Brandless: Would You Still Buy It?
When you’re walking down a huge, chain grocery store and come across millions of different products, do you pick up the store brand or the name brand? The store brand’s packaging is usually not as recognizable and aesthetically plain. You’ve probably never seen it before on an ad across town …
When you’re walking down a huge, chain grocery store and come across millions of different products, do you pick up the store brand or the name brand? The store brand’s packaging is usually not as recognizable and aesthetically plain. You’ve probably never seen it before on an ad across town or on TV. The name brand product, on the other hand, you instantly recognize. You’ve seen it on the subway or on TV during those annoying commercials. I usually go for the name brand, even though deep down I am aware, they’re 90% the same, processed product. But reaching for the store brand makes me feel…bad. Why do I feel so inclined to spend more on the same product?!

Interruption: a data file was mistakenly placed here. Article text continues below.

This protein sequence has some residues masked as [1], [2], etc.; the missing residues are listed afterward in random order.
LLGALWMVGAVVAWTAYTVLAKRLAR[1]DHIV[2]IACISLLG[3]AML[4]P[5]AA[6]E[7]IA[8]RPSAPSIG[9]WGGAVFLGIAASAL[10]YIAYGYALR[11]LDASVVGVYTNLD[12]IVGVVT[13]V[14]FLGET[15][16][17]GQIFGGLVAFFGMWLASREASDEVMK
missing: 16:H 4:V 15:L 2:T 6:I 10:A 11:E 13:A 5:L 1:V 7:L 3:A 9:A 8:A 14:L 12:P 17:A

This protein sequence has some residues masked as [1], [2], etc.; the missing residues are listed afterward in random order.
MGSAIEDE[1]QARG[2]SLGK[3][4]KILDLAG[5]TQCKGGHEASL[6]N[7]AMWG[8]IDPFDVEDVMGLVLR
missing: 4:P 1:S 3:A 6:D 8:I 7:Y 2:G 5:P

As someone who is on a tight budget, I feel irritated with my own psyche. Last week, I came across this interesting article, “There’s A New Online Grocery Store That Sells Every Product For $3” by Buzzfeed. Brandless, a start-up based in San Francisco and Minneapolis, launched this past July. From vinegar to hand soap, everything in their store is $3! How is this possible? What’s the catch?
Basically, they get their products directly from the source and sell that to their consumers. This cuts the BrandTax™, which is what they define as “the hidden costs you pay for a national brand.” Brandless is on a mission to help eliminate the BrandTax™. Right now, you can purchase high-quality non-perishable foods, household supplies, beauty, personal care, health, and home & office.
I think this concept is really interesting and a great idea. I often wonder how important a brand really is to me. Are the brands that we purchase at the market just a habit? Is it a habit worth keeping or worth questioning? Would you give up the comfort of your brand to try this innovative new concept? And with all this talk about no branding, ironically, Brandless itself is still a brand as well. In different contexts, branding seems to matter more and less. A jar of peanut butter is less risky and long-lasting than your laptop. As a designer, I see there is genuine value to a brand, but I also believe in questioning everything, always.
See for yourself, check out Brandless. All images belong to Brandless.